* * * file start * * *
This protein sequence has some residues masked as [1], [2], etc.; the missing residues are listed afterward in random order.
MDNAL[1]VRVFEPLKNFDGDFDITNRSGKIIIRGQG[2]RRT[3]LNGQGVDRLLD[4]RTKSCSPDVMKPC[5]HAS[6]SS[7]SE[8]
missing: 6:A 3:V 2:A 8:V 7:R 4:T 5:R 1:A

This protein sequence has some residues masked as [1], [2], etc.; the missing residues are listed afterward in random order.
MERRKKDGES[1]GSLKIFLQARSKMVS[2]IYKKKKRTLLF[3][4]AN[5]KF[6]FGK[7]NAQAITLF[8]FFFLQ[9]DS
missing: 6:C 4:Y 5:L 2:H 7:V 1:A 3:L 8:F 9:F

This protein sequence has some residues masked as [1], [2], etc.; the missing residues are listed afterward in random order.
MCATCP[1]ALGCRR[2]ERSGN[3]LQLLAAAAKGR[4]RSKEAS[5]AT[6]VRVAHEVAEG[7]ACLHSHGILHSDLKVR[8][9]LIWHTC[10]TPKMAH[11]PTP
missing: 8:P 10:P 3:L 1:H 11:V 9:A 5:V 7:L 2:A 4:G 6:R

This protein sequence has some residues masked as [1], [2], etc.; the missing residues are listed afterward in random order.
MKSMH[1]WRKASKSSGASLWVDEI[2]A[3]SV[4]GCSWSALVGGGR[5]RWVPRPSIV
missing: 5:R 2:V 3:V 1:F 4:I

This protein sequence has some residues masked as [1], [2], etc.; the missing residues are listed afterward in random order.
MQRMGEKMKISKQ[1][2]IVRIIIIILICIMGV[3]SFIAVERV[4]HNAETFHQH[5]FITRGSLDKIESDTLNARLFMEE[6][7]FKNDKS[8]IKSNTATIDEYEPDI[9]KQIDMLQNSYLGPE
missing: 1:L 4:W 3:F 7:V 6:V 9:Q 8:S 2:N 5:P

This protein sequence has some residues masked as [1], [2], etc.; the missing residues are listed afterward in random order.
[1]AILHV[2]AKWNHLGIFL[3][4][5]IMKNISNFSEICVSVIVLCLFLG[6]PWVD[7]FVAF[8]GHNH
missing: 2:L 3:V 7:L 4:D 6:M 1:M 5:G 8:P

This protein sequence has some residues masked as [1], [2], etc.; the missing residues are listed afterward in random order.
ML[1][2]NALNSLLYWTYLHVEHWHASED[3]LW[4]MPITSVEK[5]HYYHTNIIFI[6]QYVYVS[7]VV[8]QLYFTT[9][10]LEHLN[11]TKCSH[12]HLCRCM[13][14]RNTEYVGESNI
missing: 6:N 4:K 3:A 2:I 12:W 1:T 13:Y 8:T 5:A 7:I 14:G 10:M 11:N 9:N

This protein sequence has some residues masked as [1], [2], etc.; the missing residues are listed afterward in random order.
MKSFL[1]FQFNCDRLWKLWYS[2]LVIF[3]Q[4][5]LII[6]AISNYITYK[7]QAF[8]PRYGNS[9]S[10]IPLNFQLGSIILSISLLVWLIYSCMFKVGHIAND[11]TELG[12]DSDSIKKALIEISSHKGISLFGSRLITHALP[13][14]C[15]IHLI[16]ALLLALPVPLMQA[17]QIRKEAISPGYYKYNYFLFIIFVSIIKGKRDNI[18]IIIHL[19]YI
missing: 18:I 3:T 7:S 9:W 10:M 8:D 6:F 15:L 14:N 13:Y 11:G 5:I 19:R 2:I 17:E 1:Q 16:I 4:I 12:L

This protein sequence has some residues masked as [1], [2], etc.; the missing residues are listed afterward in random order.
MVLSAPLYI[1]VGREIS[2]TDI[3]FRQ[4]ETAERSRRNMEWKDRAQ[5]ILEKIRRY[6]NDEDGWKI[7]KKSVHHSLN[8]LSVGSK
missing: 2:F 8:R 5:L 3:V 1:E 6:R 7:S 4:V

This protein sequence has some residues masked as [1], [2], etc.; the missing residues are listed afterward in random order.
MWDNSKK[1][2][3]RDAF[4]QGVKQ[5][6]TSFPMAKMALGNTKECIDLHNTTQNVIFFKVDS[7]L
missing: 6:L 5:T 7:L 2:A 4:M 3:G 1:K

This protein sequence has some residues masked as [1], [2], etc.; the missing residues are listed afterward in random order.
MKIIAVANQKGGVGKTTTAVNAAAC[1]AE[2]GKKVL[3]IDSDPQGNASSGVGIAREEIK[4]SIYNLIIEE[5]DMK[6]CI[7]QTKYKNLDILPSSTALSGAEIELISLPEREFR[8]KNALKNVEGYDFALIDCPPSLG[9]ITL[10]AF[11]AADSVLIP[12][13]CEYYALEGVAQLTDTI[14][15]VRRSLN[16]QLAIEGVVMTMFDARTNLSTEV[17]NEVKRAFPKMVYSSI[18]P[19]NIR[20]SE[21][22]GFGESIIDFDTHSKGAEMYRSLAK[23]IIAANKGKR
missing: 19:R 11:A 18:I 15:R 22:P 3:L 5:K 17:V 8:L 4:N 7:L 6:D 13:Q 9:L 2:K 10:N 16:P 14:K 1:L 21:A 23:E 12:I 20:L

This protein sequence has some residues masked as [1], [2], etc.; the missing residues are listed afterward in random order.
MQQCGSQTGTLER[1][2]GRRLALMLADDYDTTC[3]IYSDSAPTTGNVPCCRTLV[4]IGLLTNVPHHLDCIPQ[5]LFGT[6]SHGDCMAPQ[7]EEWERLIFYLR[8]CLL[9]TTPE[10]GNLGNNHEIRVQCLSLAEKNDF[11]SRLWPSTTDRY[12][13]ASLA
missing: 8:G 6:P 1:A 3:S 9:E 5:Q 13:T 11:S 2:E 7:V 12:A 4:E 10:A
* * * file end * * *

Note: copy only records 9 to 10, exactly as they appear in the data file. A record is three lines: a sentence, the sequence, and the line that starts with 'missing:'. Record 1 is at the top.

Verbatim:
This protein sequence has some residues masked as [1], [2], etc.; the missing residues are listed afterward in random order.
MVLSAPLYI[1]VGREIS[2]TDI[3]FRQ[4]ETAERSRRNMEWKDRAQ[5]ILEKIRRY[6]NDEDGWKI[7]KKSVHHSLN[8]LSVGSK
missing: 2:F 8:R 5:L 3:V 1:E 6:R 7:S 4:V

This protein sequence has some residues masked as [1], [2], etc.; the missing residues are listed afterward in random order.
MWDNSKK[1][2][3]RDAF[4]QGVKQ[5][6]TSFPMAKMALGNTKECIDLHNTTQNVIFFKVDS[7]L
missing: 6:L 5:T 7:L 2:A 4:M 3:G 1:K